N. Korea skips meeting on repatriating the remains of American war dead
By KIM GAMEL | STARS AND STRIPES Published: July 12, 2018
SEOUL, South Korea — North Korean officials skipped planned talks on repatriating the remains of American war dead Thursday in the latest snub of a U.S. administration eager to show progress on efforts to rid the communist state of nuclear weapons.
The no-show fuels growing skepticism over the North’s commitment to the “complete denuclearization” of the Korean Peninsula as promised during the June 12 summit between President Donald Trump and North Korean leader Kim Jong Un.
Secretary of State Mike Pompeo announced that the talks would be held in the truce village of Panmunjom after his fraught visit to North Korea last week, although he added the caveat that “it could move by one day or two.”
Officials from the Defense POW/MIA Accounting Agency traveled to the U.N.-controlled area in the heavily fortified border for the meeting but the North Koreans never showed up, according to official sources.
South Korean media also reported that the North Koreans didn’t show up, citing government officials.
State Department spokeswoman Heather Nauert said later that the North had agreed to meet with an American delegation on Sunday instead. "We will be ready," she said.
More details were not immediately available. The U.S. Embassy in Seoul said it had no immediate information.
American officials have been on standby for weeks and have sent wooden coffins and flags to Panmunjom in preparation for a handover.
The agreement on the return of remains of Americans believed to have been lost on the North Korean side of the border during the 1950-53 war, “including the immediate repatriation of those already identified,” was the only concrete commitment on the four-point summit declaration.
The other points included a general commitment to the “complete denuclearization” of the divided peninsula, joint efforts to build “a lasting and stable peace regime,” and improved bilateral relations.
Trump also announced that the U.S. would suspend “war games” with South Korea.
Pompeo traveled to the North last week to try to iron out the details amid criticism that the U.S. administration had already given up too much, too soon and was being played.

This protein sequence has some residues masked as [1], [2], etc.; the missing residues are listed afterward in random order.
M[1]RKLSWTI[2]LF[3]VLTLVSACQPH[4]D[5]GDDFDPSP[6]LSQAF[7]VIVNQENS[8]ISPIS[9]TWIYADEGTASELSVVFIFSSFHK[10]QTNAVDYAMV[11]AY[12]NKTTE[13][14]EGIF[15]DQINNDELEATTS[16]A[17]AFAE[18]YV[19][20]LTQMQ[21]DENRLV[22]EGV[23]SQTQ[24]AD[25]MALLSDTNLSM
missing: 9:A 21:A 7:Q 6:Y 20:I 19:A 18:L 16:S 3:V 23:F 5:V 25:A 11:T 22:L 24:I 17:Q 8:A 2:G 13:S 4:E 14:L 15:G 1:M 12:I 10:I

He left with only an agreement to set up working groups to discuss aspects of the deal, including the planned meeting on returning the remains.
It would be the first such repatriation in more than a decade after a joint search effort was halted amid rising tensions over the North’s nuclear weapons program.
Pompeo underscored the importance he places on the issue earlier this week when he tweeted that North Korea had committed to repatriating remains.
“This step will build trust & confidence btw US & DPRK,” he tweeted on Monday, using the acronym for North Korea’s official name.
More than 36,000 U.S. troops died in the three-year war, which ended in an armistice instead of a peace treaty, leaving the peninsula divided by one of the world’s most heavily fortified borders.
That number includes 7,702 who are missing in action, with an estimated 5,300 believed to have been lost in the North, according to the Hawaii-based DPAA, which oversees the effort.
The agency also says that North Korean officials have indicated they have “as many as 200 sets of remains” already recovered that could be ready for return. Identities would not be confirmed until after what is often a lengthy and complicated forensics process.
Joint U.S.-North Korean military search teams recovered 229 sets of American remains from North Korea between 1996 and 2005.
The United States was allowed to conduct 33 investigative and recovery operations in the country before former President George W. Bush’s administration called off the search, claiming the safety of American participants was not guaranteed.
Critics at the time also argued the North was using the program to extort money from Washington, prompting the label “bones for bucks.”
The last repatriation was in 2007 when then-New Mexico Gov. Bill Richardson traveled to Pyongyang and returned with six sets of remains.
Pompeo’s reception in Pyongyang last week was chillier than during his previous two trips to the North Korean capital and he didn’t meet with Kim Jong Un. On the day he left the North issued a statement on state-run media accusing the United States of “gangster-like” demands for unilateral disarmament.
U.S. officials and experts have said the shift in attitude was to be expected as the North Koreans are known for brinkmanship and trying to up the ante ahead of tough negotiations over their nuclear missile program.
The Trump administration has insisted that progress is being made.
North Korea has imposed a testing moratorium, with the last missile test occurring on Nov. 28, and it destroyed its main nuclear testing facility, although experts say those moves could be reversed.
“President Trump still believes that the agreement that was reached in Singapore where North Korea agreed to complete denuclearization represents a commitment that we can make progress on,” Vice President Mike Pence told “Fox News” Tuesday in an interview. “We’re going to continue to work through that,” the vice president said. “We’re not going to be sidelined or sidetracked.”